I guess I've gotten selfish and self- centered in my old age but the days in which I would inject myself into a co -worker's personal life and dramas are long over...I'v seen entire units focused on someone's drama to the detriment of everyone's safety and these situations can also have a negative impact on patient care. Today I'll take you aside and suggest you go to Occupational health.If I feel you are not safe on the job then I'll follow through my chain of command.The LAST thing you want to do is bring her possible domestic abuse into the workplace -it's her safe place (if Mr Ian's suspicions are correct)

eriksoln, BSN, RN

Specializes in M/S, Travel Nursing, Pulmonary. Has 15 years experience.

I guess I've gotten selfish and self- centered in my old age but the days in which I would inject myself into a co -worker's personal life and dramas are long over...I'v seen entire units focused on someone's drama to the detriment of everyone's safety and these situations can also have a negative impact on patient care. Today I'll take you aside and suggest you go to Occupational health.If I feel you are not safe on the job then I'll follow through my chain of command.The LAST thing you want to do is bring her possible domestic abuse into the workplace -it's her safe place (if Mr Ian's suspicions are correct)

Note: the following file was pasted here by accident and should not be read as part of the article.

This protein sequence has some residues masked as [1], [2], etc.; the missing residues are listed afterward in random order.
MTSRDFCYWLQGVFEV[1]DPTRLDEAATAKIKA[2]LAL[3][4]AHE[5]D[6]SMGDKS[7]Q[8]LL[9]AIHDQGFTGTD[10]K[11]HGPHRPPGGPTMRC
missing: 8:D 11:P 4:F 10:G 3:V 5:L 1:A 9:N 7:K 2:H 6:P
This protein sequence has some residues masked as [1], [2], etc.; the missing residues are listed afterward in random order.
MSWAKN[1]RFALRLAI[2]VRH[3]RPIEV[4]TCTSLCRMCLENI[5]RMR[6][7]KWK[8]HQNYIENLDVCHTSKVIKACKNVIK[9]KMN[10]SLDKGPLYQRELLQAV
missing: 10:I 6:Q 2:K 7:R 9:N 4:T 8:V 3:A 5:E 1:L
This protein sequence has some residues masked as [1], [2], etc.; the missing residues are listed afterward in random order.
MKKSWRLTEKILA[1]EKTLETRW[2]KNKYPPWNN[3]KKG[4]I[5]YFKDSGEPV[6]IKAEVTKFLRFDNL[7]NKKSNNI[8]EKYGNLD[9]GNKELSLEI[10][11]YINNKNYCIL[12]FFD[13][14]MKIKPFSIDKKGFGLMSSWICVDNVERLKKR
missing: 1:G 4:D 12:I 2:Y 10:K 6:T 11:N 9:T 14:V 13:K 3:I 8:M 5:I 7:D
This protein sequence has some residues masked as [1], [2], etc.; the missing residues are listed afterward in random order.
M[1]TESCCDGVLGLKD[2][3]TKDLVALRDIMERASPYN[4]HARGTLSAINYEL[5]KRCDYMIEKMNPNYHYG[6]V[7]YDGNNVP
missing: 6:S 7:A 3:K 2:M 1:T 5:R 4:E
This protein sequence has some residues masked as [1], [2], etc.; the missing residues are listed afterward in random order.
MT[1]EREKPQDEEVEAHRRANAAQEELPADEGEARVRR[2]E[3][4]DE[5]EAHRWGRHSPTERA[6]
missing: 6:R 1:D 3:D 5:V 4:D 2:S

I dont like to, cause it sounds so..........detached........but I agree. When I was a CNA, there was another CNA who had the entire unit wrapped up in her drama with ther BF. He was using drugs, stealing from her, cheating and everything else. She'd come to work in no condition to carry out her duties and tie up half the nursing staff with her horror stories. The schedule was constantly changeing to accomodate her, she often had to leave mid-shift. Her work availability changed from hardly being able to come in at all to wanting to work 12 hour shifts every single day to get enough money to move away from him.

While this was all going on, everyone wondered "Why does she stick around and put up with that?". We got our answer when she quit showing up for good after being pulled over for a traffic violation on her way to work. She was high as a kite. That was why she wouldnt leave the "abusive drug useing boyfriend", she was using too. Everyone shock their heads and said things like "I cant believe I gave her money for lunch so many times" and stuff like that.

Our floor is definitely "sink or swim"... It makes me really sad. I'm eager to become a team at work. There's a huge age/cultural/lifestyle divide with my group from Monday nights.